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1 December 2002 Growth Differentiation Factor 9 and Bone Morphogenetic Protein 15 Are Essential for Ovarian Follicular Development in Sheep
Jennifer L. Juengel, Norma L. Hudson, Derek A. Heath, Peter Smith, Karen L. Reader, Steve B. Lawrence, Anne R. O'Connell, Mika P. E. Laitinen, Mark Cranfield, Nigel P. Groome, Olli Ritvos, Kenneth P. McNatty
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Abstract

The aim of this study was to test the hypothesis that both growth differential factor 9 (GDF9) and bone morphogenetic protein (BMP15; also known as GDF9B) are essential for normal ovarian follicular development in mammals with a low ovulation rate phenotype. Sheep (9–10 per group) were immunized with keyhole limpet hemocyanin (KLH; control), a GDF9-specific peptide conjugated to KLH (GDF9 peptide), a BMP15-specific peptide conjugated to KLH (BMP15 peptide), or the mature region of oBMP15 conjugated to KLH (oBMP15 mature protein) for a period of 7 mo and the effects of these treatments on various ovarian parameters such as ovarian follicular development, ovulation rate, and plasma progesterone concentrations evaluated. Also in the present study, we examined, by immunohistochemistry, the cellular localizations of GDF9 and BMP15 proteins in the ovaries of lambs. Both GDF9 and BMP15 proteins were localized specifically within ovarian follicles to the oocyte, thereby establishing for the sheep that the oocyte is the only intraovarian source of these growth factors. Immunization with either GDF9 peptide or BMP15 peptide caused anovulation in 7 of 10 and 9 of 10 ewes, respectively, when assessed at ovarian collection. Most ewes (7 of 10) immunized with oBMP15 mature protein had a least one observable estrus during the experimental period, and ovulation rate at this estrus was higher in these ewes compared with those immunized with KLH alone. In both the KLH-GDF9 peptide- and KLH-BMP15 peptide-treated ewes, histological examination of the ovaries at recovery (i.e., ∼7 mo after the primary immunization) showed that most animals had few, if any, normal follicles beyond the primary (i.e., type 2) stage of development. In addition, abnormalities such as enlarged oocytes surrounded by a single layer of flattened and/or cuboidal granulosa cells or oocyte-free nodules of granulosa cells were often observed, especially in the anovulatory ewes. Passive immunization of ewes, each given 100 ml of a pool of plasma from the GDF9 peptide- or BMP15 peptide-immunized ewes at 4 days before induction of luteal regression also disrupted ovarian function. The ewes given the plasma against the GDF9 peptide formed 1–2 corpora lutea but 3 of 5 animals did not display normal luteal phase patterns of progesterone concentrations. The effect of plasma against the BMP15 peptide was more dramatic, with 4 of 5 animals failing to ovulate and 3 of 5 ewes lacking surface-visible antral follicles at laparoscopy. By contrast, administration of plasma against KLH did not affect ovulation rate or luteal function in any animal. In conclusion, these findings support the hypothesis that, in mammals with a low ovulation rate phenotype, both oocyte-derived GDF9 and BMP15 proteins are essential for normal follicular development, including both the early and later stages of growth.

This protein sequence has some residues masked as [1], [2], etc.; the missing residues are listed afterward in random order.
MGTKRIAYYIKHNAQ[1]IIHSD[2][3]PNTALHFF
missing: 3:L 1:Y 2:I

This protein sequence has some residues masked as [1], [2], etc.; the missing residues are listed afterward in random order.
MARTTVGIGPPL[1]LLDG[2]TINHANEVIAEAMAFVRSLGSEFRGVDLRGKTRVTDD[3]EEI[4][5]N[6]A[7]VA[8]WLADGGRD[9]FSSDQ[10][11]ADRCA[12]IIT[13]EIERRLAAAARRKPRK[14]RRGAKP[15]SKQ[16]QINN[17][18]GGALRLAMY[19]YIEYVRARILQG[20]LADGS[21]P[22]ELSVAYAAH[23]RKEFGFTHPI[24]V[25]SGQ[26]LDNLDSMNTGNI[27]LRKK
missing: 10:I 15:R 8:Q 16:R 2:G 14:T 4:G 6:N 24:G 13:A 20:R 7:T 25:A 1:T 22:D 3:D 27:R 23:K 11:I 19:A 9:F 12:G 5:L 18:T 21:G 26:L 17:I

Jennifer L. Juengel, Norma L. Hudson, Derek A. Heath, Peter Smith, Karen L. Reader, Steve B. Lawrence, Anne R. O'Connell, Mika P. E. Laitinen, Mark Cranfield, Nigel P. Groome, Olli Ritvos, and Kenneth P. McNatty "Growth Differentiation Factor 9 and Bone Morphogenetic Protein 15 Are Essential for Ovarian Follicular Development in Sheep," Biology of Reproduction 67(6), 1777-1789, (1 December 2002). https://doi.org/10.1095/biolreprod.102.007146
Received: 2 May 2002; Accepted: 1 June 2002; Published: 1 December 2002
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